Introduction: Raspberry Pi Controller Automatic Drink Dispensing Robotic Bartender

Picture of Raspberry Pi Controller Automatic Drink Dispensing Robotic Bartender

This bartender uses pressurized bottles and solenoid valves controlled by a raspberry pi to dispense the beverages. The user can interact with the GUI on the pi to select their drink of choice, they will be prompted to add any required garnish, then they can put their cup under the spigot, and the correct mix of drinks and mixers will be dispensed into the cup.

This project was made for the Mechatronics class at Rowan University.

We originally planned to use peristaltic pumps to dispense the beverages, but they are expensive. We thought using the pressurized bottles was a new and innovative solution. However, several other instructables have been posted using this same method, and they have taken the concept much farther. Definitely check these out:

https://www.instructables.com/id/RFID-touch-screen-...

https://www.instructables.com/id/Fully-Automated-Ba...

Step 1: Enclosure

Picture of Enclosure

When you build the enclosure, it can be as big or small as you need it to be. We made one large enough to hold five bottles. It is a five sided sort of half circle, with a bottle strapped to the outside of each side using bungee cord to hold the bottles tight to a v-channel. You should also put a cap on the top to mount all of the electronics, valves and hoses, and a spill tray on the bottom.

Step 2: Valves

Picture of Valves

We got valves from adafruit at the link below:

http://www.adafruit.com/products/997

They are not food rated, so we probably shouldn't have used them. They were just super cheap. We did make food grade adapters to make the pipe thread small enough for the push connect fittings... which are also not food grade.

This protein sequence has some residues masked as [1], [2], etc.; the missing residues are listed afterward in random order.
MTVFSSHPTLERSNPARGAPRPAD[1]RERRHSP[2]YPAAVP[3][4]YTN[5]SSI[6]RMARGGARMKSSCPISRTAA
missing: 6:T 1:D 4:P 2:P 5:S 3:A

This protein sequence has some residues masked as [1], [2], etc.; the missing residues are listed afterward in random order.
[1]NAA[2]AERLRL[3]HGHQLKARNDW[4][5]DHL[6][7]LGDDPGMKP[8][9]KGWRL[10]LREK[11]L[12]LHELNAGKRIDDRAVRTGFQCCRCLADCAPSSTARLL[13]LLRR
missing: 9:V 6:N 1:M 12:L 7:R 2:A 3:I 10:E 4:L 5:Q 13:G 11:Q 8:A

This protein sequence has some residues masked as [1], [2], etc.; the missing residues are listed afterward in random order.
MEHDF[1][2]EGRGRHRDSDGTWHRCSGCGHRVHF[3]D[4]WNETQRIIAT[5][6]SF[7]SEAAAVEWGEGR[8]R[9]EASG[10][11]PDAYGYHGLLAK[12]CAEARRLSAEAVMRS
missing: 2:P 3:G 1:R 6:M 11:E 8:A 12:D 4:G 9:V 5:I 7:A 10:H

The tubing leading into and out of the bottles and valves is food grade, which is good! And zip tying the hoses together keeps them rigid enough to act as a spigot.

Step 3: Circuit

Picture of Circuit

The circuit uses the digital output pins on the Raspberry Pi do trigger an opto-isolator. This prevents the sensitive Raspberry Pi pins from coming in contact with the higher voltage solenoid side of the circuit. A diode across the solenoid is necessary to prevent damage to the N-FET from flyback voltage on closing. The circuit below is very similar to the circuit that we used.

Step 4: Program

Picture of Program

Python was used to program the GUI for the bartender because it’s simple and easy to use on the Raspberry Pi. The GUI consists of button boxes that contain The base for the GUI can be found at the link below

http://www.element14.com/community/community/rasp...

We edited to suit our own purposes but the basic idea is still intact. We also included our code and pictures in a zip folder. You need to make sure you have the PySerial and RPiGPIO libraries installed on your Pi. And I’m sorry for the lack of comments in the code.

The code that we used can be seen in the zip archive.

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